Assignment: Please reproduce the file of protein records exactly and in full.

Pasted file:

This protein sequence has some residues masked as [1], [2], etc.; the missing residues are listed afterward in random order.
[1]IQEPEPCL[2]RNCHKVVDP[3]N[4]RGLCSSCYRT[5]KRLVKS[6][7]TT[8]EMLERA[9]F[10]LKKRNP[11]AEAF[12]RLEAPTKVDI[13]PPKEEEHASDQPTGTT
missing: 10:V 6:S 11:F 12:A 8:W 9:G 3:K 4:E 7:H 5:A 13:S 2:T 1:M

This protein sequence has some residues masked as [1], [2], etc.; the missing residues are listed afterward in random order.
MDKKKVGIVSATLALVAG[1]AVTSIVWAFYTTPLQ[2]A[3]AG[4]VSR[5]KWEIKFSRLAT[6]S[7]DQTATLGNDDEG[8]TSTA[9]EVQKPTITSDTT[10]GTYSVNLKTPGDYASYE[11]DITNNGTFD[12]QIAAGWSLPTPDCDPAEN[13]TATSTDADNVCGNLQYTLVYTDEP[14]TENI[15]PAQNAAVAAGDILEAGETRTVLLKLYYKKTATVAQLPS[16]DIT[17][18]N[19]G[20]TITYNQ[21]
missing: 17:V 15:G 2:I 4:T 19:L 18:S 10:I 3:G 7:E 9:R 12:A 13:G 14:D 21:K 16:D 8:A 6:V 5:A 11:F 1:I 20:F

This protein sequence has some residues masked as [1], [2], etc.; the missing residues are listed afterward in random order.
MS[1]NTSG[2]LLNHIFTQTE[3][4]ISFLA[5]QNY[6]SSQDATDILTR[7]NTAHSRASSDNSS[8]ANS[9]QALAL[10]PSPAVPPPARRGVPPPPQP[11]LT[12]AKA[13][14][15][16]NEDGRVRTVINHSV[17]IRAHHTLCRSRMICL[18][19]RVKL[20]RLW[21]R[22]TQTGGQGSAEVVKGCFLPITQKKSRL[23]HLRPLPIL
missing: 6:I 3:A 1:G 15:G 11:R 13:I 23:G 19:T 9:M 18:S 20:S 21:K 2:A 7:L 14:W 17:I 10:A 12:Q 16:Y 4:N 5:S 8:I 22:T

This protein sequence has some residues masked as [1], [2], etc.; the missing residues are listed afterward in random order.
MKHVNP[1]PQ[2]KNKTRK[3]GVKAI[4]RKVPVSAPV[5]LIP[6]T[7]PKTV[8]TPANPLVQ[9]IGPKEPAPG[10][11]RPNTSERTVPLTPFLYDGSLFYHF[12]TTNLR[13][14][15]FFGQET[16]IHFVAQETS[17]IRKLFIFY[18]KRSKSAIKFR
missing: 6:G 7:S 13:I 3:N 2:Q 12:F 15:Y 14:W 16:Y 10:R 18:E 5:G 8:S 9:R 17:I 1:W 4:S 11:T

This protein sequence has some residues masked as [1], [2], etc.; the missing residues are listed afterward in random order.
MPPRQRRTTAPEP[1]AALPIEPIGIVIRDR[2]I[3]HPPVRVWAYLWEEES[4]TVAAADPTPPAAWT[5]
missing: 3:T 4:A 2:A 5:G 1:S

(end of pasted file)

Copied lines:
This protein sequence has some residues masked as [1], [2], etc.; the missing residues are listed afterward in random order.
[1]IQEPEPCL[2]RNCHKVVDP[3]N[4]RGLCSSCYRT[5]KRLVKS[6][7]TT[8]EMLERA[9]F[10]LKKRNP[11]AEAF[12]RLEAPTKVDI[13]PPKEEEHASDQPTGTT
missing: 10:V 6:S 11:F 12:A 8:W 9:G 3:K 4:E 7:H 5:A 13:S 2:T 1:M

This protein sequence has some residues masked as [1], [2], etc.; the missing residues are listed afterward in random order.
MDKKKVGIVSATLALVAG[1]AVTSIVWAFYTTPLQ[2]A[3]AG[4]VSR[5]KWEIKFSRLAT[6]S[7]DQTATLGNDDEG[8]TSTA[9]EVQKPTITSDTT[10]GTYSVNLKTPGDYASYE[11]DITNNGTFD[12]QIAAGWSLPTPDCDPAEN[13]TATSTDADNVCGNLQYTLVYTDEP[14]TENI[15]PAQNAAVAAGDILEAGETRTVLLKLYYKKTATVAQLPS[16]DIT[17][18]N[19]G[20]TITYNQ[21]
missing: 17:V 15:G 2:I 4:T 19:L 18:S 10:I 3:G 7:E 9:R 12:A 13:G 14:D 21:K 16:D 8:A 6:V 5:A 11:F 1:I 20:F

This protein sequence has some residues masked as [1], [2], etc.; the missing residues are listed afterward in random order.
MS[1]NTSG[2]LLNHIFTQTE[3][4]ISFLA[5]QNY[6]SSQDATDILTR[7]NTAHSRASSDNSS[8]ANS[9]QALAL[10]PSPAVPPPARRGVPPPPQP[11]LT[12]AKA[13][14][15][16]NEDGRVRTVINHSV[17]IRAHHTLCRSRMICL[18][19]RVKL[20]RLW[21]R[22]TQTGGQGSAEVVKGCFLPITQKKSRL[23]HLRPLPIL
missing: 6:I 3:A 1:G 15:G 11:R 13:I 23:G 19:T 9:M 18:S 20:S 21:K 2:A 7:L 14:W 17:I 10:A 12:Q 16:Y 4:N 5:S 8:I 22:T

This protein sequence has some residues masked as [1], [2], etc.; the missing residues are listed afterward in random order.
MKHVNP[1]PQ[2]KNKTRK[3]GVKAI[4]RKVPVSAPV[5]LIP[6]T[7]PKTV[8]TPANPLVQ[9]IGPKEPAPG[10][11]RPNTSERTVPLTPFLYDGSLFYHF[12]TTNLR[13][14][15]FFGQET[16]IHFVAQETS[17]IRKLFIFY[18]KRSKSAIKFR
missing: 6:G 7:S 13:I 3:N 2:Q 12:F 15:Y 14:W 16:Y 10:R 18:E 5:G 8:S 9:R 17:I 1:W 4:S 11:T

This protein sequence has some residues masked as [1], [2], etc.; the missing residues are listed afterward in random order.
MPPRQRRTTAPEP[1]AALPIEPIGIVIRDR[2]I[3]HPPVRVWAYLWEEES[4]TVAAADPTPPAAWT[5]
missing: 3:T 4:A 2:A 5:G 1:S